Now you will notice that being brittle is not usually associated with bones. So many people make that mistake when referring to a “brittle” diabetic. That is not to say diabetics do not have brittle bones. As you know several diabetics easy break bones and of course with neuropathy in ones feet that can be deadly. Osteoporosis, low calcium levels, nerve damage can and do interfere with bone development and strengthening. If you will allow let me use my mom once again. When she died at age 48 her autopsy reveled 112 bone breaks on her right foot and 73 in her left. Mom had no feelings in her feet so the problem was not pain but swelling and skin ulcers. In her case it was the neuropathy that led to the problem. So mom was both a brittle diabetic and she had brittle bones.

By the way mom was in the original pump trails in 1973, as a control subject. Today I wear a pump and several of us do because of the pioneering efforts of folks like my mom. I will get off topic and say that the first pump I saw was on a cart. The man had to push it around and he could not get in a regular car, we have come a long way.

Rick Phillips

Wow Rick that is so much to go through. Hugs to you.
I am happy for the blessed diabetics who can manage well with insulin. However with same effort it does not mean everyone can and that is where the brittle usually becomes part of the description.

If there were one way to success everyone would be doing it.
Be loved


lol, my co worker called me a “brittle” diabetic…lol I said no, I’m just a diabetic…lol great topic and your right “Brittle” is used loosely!!! I think people autmaticly awesome all people who use insulin are “brittle” wrong answer:) thanks for starting this discussion.

Of all the children I have been treating over years I can mention those who were different ( brittle),not due to not sticking to the routine of diet,insulin& activity.They were admitted many times to see what was going on,BG will swing madly from high to low and schedules have to be changed with more instructions to keep an eye on the child at school and follow him,her during daily activities.

Thanks for sharing your and your mother’s story, Rick.

Laura and Melissa:

Clearly there are many paths to getting and having any diabetic condition. I hate it when folks tell me what I should do or feel because they feel or do something. I was with a new diabetic the other day and there were three of us in the room. Two of us are 30 plus year diabetics and the new diabetic who was having an insulin low for the second day in a row… I asked the wait staff for some orange juice ad the other diabetic chided me because she felt only milk should be used. When he came to after the OJ, she lectured him and I about the need to use milk. Well I know milk works, but it also drives my BS nuts after I drink it. I mean she can drink all the milk she wants, but If I drink a little my BS goes through the roof and I feel bad for the rest of the day. So who is right? Well both are and neither of us. My friend may react better to apple juice for all I know. But I know OJ works and it did. My advice to my friend afterward. Ignore us both and figure it out yourself. Milk is fine, OJ is fine, heck for all I know prune juice is fine. The point is not what happened to me or her, it is what happens to him the drinker. My only hope is if he uses vast quantities of prune juice he will avoid going in public with me for a few days. I suspect that would present another problem.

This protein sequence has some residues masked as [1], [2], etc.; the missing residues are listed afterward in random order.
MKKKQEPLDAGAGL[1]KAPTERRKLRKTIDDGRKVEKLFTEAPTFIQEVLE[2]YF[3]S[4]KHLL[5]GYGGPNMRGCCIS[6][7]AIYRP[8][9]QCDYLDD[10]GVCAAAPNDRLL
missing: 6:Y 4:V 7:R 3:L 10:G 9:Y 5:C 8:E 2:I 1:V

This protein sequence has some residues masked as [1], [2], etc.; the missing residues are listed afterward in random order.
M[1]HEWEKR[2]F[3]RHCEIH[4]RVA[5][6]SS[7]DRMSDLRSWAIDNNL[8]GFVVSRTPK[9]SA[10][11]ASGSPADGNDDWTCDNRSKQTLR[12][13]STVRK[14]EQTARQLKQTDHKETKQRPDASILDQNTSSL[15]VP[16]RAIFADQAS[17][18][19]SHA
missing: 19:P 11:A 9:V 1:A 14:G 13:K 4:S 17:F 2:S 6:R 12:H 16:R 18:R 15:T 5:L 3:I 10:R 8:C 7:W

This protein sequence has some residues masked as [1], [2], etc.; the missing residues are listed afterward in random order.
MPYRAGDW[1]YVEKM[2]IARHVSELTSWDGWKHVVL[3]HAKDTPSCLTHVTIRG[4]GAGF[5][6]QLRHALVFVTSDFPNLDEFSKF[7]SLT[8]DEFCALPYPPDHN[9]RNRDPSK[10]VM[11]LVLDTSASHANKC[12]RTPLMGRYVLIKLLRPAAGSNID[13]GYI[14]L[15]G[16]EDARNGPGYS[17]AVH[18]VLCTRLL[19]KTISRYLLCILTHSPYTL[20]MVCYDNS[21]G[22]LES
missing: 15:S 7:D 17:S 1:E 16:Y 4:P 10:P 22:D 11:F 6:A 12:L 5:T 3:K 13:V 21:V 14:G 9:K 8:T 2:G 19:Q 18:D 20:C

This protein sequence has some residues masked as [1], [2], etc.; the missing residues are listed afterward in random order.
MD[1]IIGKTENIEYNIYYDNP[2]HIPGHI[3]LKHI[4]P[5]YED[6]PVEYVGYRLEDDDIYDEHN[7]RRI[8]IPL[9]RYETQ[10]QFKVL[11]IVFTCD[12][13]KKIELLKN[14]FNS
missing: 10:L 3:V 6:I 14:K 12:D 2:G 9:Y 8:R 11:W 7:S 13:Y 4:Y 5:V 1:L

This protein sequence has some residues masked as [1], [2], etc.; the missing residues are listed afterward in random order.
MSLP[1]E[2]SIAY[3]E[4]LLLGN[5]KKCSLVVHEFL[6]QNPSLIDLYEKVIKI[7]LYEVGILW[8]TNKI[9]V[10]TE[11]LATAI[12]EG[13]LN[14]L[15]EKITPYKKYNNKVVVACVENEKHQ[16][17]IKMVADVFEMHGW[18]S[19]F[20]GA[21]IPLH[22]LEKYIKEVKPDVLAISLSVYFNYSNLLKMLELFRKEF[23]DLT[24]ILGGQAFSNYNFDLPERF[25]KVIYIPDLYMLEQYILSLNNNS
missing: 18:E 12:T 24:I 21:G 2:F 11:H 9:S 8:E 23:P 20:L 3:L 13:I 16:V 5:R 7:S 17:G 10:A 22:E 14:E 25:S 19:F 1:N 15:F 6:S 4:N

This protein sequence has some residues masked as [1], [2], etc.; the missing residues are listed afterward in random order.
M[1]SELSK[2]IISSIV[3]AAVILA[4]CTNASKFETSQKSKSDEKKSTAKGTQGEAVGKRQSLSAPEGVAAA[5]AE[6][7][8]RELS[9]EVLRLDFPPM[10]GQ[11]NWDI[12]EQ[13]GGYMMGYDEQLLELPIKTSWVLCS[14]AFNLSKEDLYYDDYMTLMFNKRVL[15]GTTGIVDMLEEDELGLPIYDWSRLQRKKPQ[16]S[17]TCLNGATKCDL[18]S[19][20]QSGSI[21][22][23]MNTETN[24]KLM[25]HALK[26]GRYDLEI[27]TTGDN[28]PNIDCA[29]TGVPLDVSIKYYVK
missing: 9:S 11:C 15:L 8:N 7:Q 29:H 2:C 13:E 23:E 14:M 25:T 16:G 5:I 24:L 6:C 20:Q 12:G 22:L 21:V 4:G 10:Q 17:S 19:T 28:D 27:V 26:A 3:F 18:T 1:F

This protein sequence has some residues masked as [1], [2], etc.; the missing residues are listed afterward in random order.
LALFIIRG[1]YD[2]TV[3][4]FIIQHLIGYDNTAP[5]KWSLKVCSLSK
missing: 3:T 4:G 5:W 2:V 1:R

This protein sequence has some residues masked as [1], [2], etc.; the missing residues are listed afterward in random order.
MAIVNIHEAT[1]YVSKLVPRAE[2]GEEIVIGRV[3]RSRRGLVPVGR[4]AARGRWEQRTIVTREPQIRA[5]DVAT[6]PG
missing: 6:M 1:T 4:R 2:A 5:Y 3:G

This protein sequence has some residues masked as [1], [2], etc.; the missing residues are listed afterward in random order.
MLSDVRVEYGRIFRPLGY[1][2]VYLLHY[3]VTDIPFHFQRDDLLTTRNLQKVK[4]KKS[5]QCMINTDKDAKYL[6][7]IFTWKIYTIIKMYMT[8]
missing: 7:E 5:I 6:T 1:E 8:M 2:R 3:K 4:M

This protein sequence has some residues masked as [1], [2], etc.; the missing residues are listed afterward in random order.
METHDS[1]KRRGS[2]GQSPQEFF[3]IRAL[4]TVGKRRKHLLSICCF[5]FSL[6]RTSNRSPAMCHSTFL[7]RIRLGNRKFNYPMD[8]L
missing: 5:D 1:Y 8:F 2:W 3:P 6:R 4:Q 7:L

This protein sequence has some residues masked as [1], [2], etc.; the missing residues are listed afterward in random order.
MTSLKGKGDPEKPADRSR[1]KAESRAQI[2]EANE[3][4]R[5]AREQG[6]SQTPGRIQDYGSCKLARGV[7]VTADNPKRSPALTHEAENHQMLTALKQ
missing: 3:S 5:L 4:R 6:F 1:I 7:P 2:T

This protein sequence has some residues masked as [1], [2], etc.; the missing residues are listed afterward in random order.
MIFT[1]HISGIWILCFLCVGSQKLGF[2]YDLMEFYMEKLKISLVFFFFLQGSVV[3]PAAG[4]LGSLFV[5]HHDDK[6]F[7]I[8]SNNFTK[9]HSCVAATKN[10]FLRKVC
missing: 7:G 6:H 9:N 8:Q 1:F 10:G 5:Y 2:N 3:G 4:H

Thank you for the well wishes.

I think I’m going to start a seperate discussion on this topic, but have you ever tried the 15:15 rule? take 15 grams of carb for a low, re-check your blood in 15 minutes? I learned this “trick” very recently (and I’m been T1 for 36 1/2 years). 15 grams of carb is about 4 oz. of OJ. I don’t do milk myself, but it is also 8 Jelly Belly jelly beans.

I read your story about becoming “brittle”. I’m not going to say you’re not, but having lived as long as I have with T1, I do know that your body changes as you age. This past year I had to make a number of adjustments to my regimen and it was all well worthwhile. I’d been running A1C’s in the 7’s for years and I got mine down to 6.6 in Sept. 08.

Rather than calling yourself a “brittle” diabetic, consider this… with the grapes you ate, you did not mention how many, did you take insulin prior to eating them? and do you realize that they contain natural sugars? If I were going to eat grapes, I’d have to take insulin. And, due to the sugars in the fruit I’d most likely get a little high right after. That’s not brittle, that’s LIFE!

Best of luck. Keep learning more and more about how your body can change!

I have just been diagnosed as a brittle diabetic. I follow a very strict diet and take up to 8 shots a day. My a1c is at a 12. I pass out every other day and every other week am sent the hospital. My doctor’s say basicly I need an insulin pump but I am having trouble with insurance company covering this.